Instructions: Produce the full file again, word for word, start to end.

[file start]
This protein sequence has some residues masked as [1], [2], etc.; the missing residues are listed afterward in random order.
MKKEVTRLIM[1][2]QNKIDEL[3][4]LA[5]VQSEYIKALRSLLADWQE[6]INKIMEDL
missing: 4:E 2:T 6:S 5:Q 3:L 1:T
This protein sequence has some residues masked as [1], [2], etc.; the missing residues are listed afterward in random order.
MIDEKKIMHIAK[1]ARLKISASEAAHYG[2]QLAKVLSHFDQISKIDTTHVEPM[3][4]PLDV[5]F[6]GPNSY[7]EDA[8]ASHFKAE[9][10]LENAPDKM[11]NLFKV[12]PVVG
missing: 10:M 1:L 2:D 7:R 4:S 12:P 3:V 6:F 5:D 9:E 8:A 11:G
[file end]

This protein sequence has some residues masked as [1], [2], etc.; the missing residues are listed afterward in random order.
MKKEVTRLIM[1][2]QNKIDEL[3][4]LA[5]VQSEYIKALRSLLADWQE[6]INKIMEDL
missing: 4:E 2:T 6:S 5:Q 3:L 1:T
This protein sequence has some residues masked as [1], [2], etc.; the missing residues are listed afterward in random order.
MIDEKKIMHIAK[1]ARLKISASEAAHYG[2]QLAKVLSHFDQISKIDTTHVEPM[3][4]PLDV[5]F[6]GPNSY[7]EDA[8]ASHFKAE[9][10]LENAPDKM[11]NLFKV[12]PVVG
missing: 10:M 1:L 2:D 7:R 4:S 12:P 3:V 6:F 5:D 9:E 8:A 11:G